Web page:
Dear Middle School Teacher,
I’m one of the new students in your class this year, and I have a visual impairment- this can mean I am blind, have low vision, or otherwise have vision loss not corrected by glasses. You probably received a copy of my SAP, 504, or IEP in advance, and likely have an idea of who I am based on it. However, there are a few things that I would like to request of you, to keep in mind as the school year progresses. I might admit these things to you, I might be scared to say anything, or I might not even realize I want you to do these things. While every blind student or student with low vision is different, here are some strategies and tools that specifically have helped me:
With the transition from elementary school to middle school, I likely had my SAP, 504, or IEP accommodations change to reflect the change in instructional materials. Alternatively, I may have just gotten approved for disability accommodations for the first time, or had my accommodations change from a SAP to a 504 Plan or maybe a 504 Plan to an IEP. It might be hard for me to remember all of my accommodations right now, or I might still need other accommodations that I haven’t approved yet, so please be patient as I learn more about how my disability affects me.
When I first started middle school, I remember joking that it looked like a lot of the font sizes for classroom materials and books had shrunken in size basically overnight, because standard print sizes for middle school educational materials are smaller than the ones in elementary school. This might also be my first time using textbooks, so work with me to get text in accessible formats- this can be large print, braille, audio, digitial formats, or a mix of different options. My Teacher of the Visually Impaired (TVI) can provide more insight on this if you have questions.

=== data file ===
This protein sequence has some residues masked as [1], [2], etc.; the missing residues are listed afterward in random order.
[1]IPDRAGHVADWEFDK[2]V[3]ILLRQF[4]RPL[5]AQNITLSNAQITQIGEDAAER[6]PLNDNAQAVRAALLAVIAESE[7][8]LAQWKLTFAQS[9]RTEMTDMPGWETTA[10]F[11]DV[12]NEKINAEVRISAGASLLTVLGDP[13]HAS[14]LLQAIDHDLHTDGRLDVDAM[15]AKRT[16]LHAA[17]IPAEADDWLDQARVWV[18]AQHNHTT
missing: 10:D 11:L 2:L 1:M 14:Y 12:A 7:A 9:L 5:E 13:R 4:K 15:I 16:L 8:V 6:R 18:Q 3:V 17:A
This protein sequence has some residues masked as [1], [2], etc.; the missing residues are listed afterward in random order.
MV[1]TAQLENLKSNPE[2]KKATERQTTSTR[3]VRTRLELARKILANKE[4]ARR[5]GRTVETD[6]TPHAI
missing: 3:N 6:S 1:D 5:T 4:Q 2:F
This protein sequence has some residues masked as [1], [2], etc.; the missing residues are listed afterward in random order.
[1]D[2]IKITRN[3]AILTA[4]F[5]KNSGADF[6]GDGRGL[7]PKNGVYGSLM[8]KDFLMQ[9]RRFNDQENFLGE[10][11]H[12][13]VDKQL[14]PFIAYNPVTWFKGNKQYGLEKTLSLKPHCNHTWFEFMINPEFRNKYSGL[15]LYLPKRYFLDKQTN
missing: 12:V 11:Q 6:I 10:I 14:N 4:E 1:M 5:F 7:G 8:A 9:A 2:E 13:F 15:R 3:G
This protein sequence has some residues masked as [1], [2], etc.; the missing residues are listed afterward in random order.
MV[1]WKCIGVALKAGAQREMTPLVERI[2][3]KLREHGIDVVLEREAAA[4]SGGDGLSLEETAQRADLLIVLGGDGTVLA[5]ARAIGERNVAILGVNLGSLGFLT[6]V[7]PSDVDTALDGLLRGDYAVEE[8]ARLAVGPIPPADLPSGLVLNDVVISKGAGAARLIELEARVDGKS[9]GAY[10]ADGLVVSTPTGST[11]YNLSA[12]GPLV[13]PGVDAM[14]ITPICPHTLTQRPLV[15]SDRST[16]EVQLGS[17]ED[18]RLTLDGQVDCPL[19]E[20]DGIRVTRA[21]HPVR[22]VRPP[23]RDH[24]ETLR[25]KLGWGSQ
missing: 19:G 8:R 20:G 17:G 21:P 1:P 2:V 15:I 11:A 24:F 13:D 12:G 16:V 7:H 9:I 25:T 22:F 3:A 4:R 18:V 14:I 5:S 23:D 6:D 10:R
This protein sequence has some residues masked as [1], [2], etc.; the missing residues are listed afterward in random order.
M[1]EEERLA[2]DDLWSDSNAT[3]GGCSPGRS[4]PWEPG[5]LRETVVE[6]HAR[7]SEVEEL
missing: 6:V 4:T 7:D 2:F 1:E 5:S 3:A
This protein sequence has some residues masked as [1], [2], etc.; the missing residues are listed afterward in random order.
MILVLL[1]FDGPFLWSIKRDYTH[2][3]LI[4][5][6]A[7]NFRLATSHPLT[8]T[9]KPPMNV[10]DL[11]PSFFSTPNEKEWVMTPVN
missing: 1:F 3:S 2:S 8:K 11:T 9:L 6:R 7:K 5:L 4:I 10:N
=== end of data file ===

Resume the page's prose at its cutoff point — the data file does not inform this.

When I started middle school, my family and I had thought about several things related to the disability accommodations process, including large print assignments, the use of a scribe, and other common classroom accommodations for low vision. While everything was set for accommodating low vision inside of the classroom, we forgot about a few accommodations for low vision for things outside of the classroom. More specifically, we forgot to consider how I would use a locker at school when I couldn’t see the built in combination lock.
If you’re my homeroom teacher, you’ll be my contact for getting my locker adapted for low vision. If I use a padlock with a key, I’ll likely keep a spare key in your classroom. I might also make a special request for a particular locker location, like an upper level or lower level locker.
A lot of people experience fluctuating vision or vision declines during puberty, and my vision loss seemingly declined overnight when I realized I could no longer read pencil lead on white paper and needed larger font sizes. In another incident, I failed a math test because I had difficulty with seeing the graphs on a multiple-choice section- when my teacher reprinted the test with high-contrast lines, I ended up getting an A.
My disability accommodations may not be updated to reflect these vision declines or accommodation immediately, so please be flexible and print materials in a larger font size or let me use high contrast writing utensils, even if my disability accommodations don’t yet have these accommodations listed.
While asking specific questions about my diagnosis or medical information is against school policies, you can ask me how I use assistive technology or ask me to describe my usable vision, and ask how you can make things easier for me to see- I might have more trouble telling you what I can’t see and find it easier to answer questions about what I can see. I might tell you the name of my diagnosis on my own, but it’s important that you prioritize my lived experiences over things you might read on the internet about my condition, especially if I have a secondary medical condition or multiple disabilities/chronic illnesses.